Bad objects are a contrarian's delight. In this volume, leading French feminist theorist and literary critic Naomi Schor revisits some of feminist theory's most widely discredited objects, essentialism and universalism, with surprising results. Bilingual and bicultural, she reveals the national character of contemporary theories that are usually received as beyond borders, while making a strong argument for feminist theory's specific claims to universalism.
Written in a distinctive personal and self-reflective mode, this collection offers new unpublished work and brings together for the first time some of Schor's best-known and most influential essays. These engagements with Anglo-American feminist theory, Freud and psychoanalytic theory, French poststructuralists such as Barthes, Foucault, and Irigaray, and French fiction by or about women-especially of the nineteenth century-also address such issues as bilingual identity, professional controversies, female fetishism, and literature and gender. Schor then concludes with a provocative meditation on the future of feminism.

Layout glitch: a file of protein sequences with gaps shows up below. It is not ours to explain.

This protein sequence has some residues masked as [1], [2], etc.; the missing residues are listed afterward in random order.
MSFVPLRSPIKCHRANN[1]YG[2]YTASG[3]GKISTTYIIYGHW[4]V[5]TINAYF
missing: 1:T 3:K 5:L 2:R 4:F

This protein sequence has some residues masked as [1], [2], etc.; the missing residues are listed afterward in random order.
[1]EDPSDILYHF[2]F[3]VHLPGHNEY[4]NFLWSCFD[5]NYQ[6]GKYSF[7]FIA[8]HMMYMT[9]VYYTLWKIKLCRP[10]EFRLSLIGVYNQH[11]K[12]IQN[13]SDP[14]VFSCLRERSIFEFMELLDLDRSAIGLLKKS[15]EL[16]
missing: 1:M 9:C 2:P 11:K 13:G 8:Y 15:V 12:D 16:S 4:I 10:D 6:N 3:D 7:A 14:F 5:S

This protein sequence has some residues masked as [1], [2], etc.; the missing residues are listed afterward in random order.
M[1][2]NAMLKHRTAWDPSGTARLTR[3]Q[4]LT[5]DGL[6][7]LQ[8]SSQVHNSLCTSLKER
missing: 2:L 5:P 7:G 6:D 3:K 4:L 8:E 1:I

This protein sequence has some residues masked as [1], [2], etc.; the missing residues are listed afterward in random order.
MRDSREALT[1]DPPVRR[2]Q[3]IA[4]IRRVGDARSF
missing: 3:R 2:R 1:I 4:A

As they read Bad Objects, Anglo-American theoreticians who have been mainly preoccupied with French feminism will find themselves drawn into French literary and cultural history, while French literary critics and historians will be placed in contact with feminist debate.